> Pct. chg. per pupil spending (FY08-FY15): -12.3%
> FY15 per pupil spending: $4,452 (20th lowest)
> Decline in per pupil spending (FY08-FY15): $ 623 (12th largest)
> Adults with bachelor’s degree: 20.4% (2nd lowest)
Mississippi students had among the nation’s worst test scores in both math and reading. Adult educational attainment rate, too, was quite low in the state. Just 82% of residents 25 and older had a high school diploma, a lower percentage than in all but two other states. Additionally, just over 20% of adults had a bachelor’s degree in 2013, higher only than West Virginia. Although state funding has dropped by 12.3% per pupil between the 2008 and 2015 fiscal years, many state legislators were still looking to regulate costs. Lawmakers particularly scrutinized rising administrative costs at a recent budget hearing. State Auditor Stacey Pickering also recently called for an examination of the state’s funding formula, citing its lack of a requirement for targeted classroom spending.
> Pct. chg. per pupil spending (FY08-FY15): -13.3%
> FY15 per pupil spending: $4,795 (24th lowest)
> Decline in per pupil spending (FY08-FY15): $736 (7th largest)
> Adults with bachelor’s degree: 28.2% (24th lowest)
In its latest fiscal year, Maine cut per pupil state spending by more than 2%. Including these cuts, Maine has, in total, reduced per pupil spending by more than 13% since fiscal 2008. Despite the large cut, Maine is still better than a large number of states in general state spending per student, at $4,795 in the 2015 fiscal year. Maine recently announced that its schools would implement proficiency-based graduation requirements rather than basing graduation on the the number of credits received. Adults in the state are highly likely to have graduated from high school. As of last year, 91.8% of all Mainers 25 and older had at least a high school diploma, the fifth highest rate in the nation.
> Pct. chg. per pupil spending (FY08-FY15): -13.7%
> FY15 per pupil spending: $4,198 (15th highest)
> Decline in per pupil spending (FY08-FY15): $665 (9th largest)
> Adults with bachelor’s degree: 31.3% (14th highest)
Utah cut per pupil expenditure by $665, or 13.7%, between fiscal years 2008 and 2015. Following these cuts, Utah’s $4,198 in general funding per student was ranked in the bottom half of all states. Despite the spending cuts, figures from the Utah State Office of Education indicate that students have been increasingly graduating from high school in a timely manner, and that dropout rates have also been on the decline. In general, Utah adults tend to be fairly well educated. The state ranks ninth for high school attainment, with 91.5% of adults 25 and older having at least a high school diploma as of 2013. Also, more than 31% of adult residents had a bachelor’s degree, better than the majority of states.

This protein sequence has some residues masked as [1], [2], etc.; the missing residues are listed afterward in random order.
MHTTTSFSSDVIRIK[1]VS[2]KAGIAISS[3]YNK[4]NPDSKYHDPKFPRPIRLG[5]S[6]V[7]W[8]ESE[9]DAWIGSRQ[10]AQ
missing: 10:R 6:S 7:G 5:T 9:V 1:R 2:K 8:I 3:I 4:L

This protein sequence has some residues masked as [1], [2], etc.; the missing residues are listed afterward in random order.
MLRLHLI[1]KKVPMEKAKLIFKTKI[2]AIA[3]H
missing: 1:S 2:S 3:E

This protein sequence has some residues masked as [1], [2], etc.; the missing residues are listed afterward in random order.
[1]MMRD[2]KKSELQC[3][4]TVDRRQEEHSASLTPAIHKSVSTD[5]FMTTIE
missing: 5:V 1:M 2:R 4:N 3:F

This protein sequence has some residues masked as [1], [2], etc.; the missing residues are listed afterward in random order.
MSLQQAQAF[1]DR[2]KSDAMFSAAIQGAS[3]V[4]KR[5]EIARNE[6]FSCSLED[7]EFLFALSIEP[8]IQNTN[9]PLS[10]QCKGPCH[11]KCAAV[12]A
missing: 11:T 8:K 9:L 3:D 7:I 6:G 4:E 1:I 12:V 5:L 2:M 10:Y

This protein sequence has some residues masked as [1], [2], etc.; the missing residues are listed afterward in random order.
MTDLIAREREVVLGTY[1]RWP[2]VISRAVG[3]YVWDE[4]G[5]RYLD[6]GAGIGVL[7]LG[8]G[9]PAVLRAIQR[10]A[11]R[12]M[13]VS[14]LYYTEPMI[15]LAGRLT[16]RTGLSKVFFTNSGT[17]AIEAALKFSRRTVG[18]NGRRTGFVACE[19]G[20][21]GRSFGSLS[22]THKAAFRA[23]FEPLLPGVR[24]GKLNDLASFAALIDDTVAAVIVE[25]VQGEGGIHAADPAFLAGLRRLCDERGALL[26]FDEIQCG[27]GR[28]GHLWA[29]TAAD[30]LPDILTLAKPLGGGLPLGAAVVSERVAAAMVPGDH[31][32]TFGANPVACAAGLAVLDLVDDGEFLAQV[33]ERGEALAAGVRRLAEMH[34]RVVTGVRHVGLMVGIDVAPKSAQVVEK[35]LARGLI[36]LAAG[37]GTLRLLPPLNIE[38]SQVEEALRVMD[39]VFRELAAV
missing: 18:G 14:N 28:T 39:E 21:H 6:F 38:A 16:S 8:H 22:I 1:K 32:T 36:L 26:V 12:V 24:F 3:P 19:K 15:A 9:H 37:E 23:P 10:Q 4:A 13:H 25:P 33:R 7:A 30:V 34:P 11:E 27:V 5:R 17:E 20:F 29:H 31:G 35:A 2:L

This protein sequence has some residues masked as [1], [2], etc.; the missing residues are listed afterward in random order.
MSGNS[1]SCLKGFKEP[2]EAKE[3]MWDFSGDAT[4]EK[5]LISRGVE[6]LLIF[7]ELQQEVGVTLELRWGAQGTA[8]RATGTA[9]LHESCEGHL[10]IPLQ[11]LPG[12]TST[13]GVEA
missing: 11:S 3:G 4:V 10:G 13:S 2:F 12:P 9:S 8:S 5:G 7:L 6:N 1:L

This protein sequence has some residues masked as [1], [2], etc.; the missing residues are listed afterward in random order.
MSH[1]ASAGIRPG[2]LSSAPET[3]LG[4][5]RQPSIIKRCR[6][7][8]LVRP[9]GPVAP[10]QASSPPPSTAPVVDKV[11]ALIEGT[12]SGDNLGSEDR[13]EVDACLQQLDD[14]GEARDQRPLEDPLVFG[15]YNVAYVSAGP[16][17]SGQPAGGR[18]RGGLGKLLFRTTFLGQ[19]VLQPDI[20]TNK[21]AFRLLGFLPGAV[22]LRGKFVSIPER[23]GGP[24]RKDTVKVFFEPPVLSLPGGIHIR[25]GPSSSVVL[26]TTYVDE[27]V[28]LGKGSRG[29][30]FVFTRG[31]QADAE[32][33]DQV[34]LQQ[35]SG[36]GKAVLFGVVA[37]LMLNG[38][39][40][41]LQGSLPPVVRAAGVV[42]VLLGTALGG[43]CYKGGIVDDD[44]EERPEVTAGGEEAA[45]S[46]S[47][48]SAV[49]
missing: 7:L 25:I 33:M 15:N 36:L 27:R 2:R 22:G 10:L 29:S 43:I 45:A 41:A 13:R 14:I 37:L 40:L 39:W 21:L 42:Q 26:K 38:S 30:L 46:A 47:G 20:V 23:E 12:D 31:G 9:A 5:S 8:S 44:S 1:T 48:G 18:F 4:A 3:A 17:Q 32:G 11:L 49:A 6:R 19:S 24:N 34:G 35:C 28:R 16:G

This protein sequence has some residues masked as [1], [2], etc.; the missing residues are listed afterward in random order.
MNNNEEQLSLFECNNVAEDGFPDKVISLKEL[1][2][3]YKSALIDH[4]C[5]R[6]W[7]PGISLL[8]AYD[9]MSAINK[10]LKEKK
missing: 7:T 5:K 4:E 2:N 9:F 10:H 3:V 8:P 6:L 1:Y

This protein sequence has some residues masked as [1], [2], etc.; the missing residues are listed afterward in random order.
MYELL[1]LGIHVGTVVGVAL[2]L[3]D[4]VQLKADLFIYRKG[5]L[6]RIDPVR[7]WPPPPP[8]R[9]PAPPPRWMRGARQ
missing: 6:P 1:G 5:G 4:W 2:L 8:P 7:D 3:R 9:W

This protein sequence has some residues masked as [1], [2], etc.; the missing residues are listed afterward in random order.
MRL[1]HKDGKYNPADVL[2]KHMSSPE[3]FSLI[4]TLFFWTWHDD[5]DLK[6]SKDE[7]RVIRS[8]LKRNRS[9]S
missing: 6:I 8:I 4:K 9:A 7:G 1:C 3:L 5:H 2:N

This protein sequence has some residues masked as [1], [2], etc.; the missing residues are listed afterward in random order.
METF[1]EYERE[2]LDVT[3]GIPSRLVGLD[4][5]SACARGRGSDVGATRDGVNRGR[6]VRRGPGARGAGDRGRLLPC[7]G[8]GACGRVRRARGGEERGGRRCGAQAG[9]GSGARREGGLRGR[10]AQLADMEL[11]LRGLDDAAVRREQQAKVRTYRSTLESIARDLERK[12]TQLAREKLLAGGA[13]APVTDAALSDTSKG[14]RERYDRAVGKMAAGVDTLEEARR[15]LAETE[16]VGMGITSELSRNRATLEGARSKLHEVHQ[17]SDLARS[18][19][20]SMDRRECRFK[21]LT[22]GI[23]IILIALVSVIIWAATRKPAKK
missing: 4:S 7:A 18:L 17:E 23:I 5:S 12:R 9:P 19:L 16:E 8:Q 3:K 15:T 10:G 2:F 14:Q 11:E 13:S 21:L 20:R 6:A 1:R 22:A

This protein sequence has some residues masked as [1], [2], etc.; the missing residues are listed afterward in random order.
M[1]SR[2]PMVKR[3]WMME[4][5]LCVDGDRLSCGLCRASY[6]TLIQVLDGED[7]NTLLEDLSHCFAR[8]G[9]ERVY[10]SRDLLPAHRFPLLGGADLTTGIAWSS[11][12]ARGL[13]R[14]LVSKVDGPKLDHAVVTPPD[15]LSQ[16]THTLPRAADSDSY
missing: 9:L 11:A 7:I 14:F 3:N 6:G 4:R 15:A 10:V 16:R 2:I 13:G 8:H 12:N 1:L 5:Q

7. North Carolina
> Pct. chg. per pupil spending (FY08-FY15): -14.5%
> FY15 per pupil spending: $5,030 (21st highest)
> Decline in per pupil spending (FY08-FY15): $855 (6th largest)
> Adults with bachelor’s degree: 28.4% (23rd highest)
North Carolina cut per pupil spending by 4.7% between the 2014 and 2015 fiscal years, the second largest decline in the nation that year. Since fiscal 2008, North Carolina has cut education spending per pupil by 14.5%. Despite these cuts, North Carolina’s general school funding per student still ranked in the top half of states nationwide. Education spending cuts have been a major talking point in the upcoming midterm election campaigns. One ad accused Thom Tillis, Republican candidate for Senator, as having cut $500 million from education as a state legislator — a claim Factcheck.org describes as “outdated and exaggerated.”
> Pct. chg. per pupil spending (FY08-FY15): -14.6% (tied-fifth highest)
> FY15 per pupil spending: $5,981 (10th highest)
> Decline in per pupil spending (FY08-FY15): $861 (4th largest)
> Adults with bachelor’s degree: 31.1% (16th highest)
While education spending in Kansas has fallen by 14.6% since fiscal 2008, the state still spends more than most states on K-12 education. General school funding totalled $5,981 per pupil as of the current fiscal year, one of the higher figures nationwide. However, Kansas schools are still feeling the cuts. Schools have gained nearly 20,000 students statewide since the recession but have 665 fewer teachers, according to the Kansas Center for Economic Growth. And returning to past spending levels may be difficult, as revenue from income taxes had been declining in recent as a result of income tax rate cuts. According to The New York Times, Kansas collected $700 million less in tax revenue in fiscal 2014 compared to the previous fiscal year. School funding is currently drawn from the state’s operating reserves, which are expected to dry up next fiscal year at the latest.
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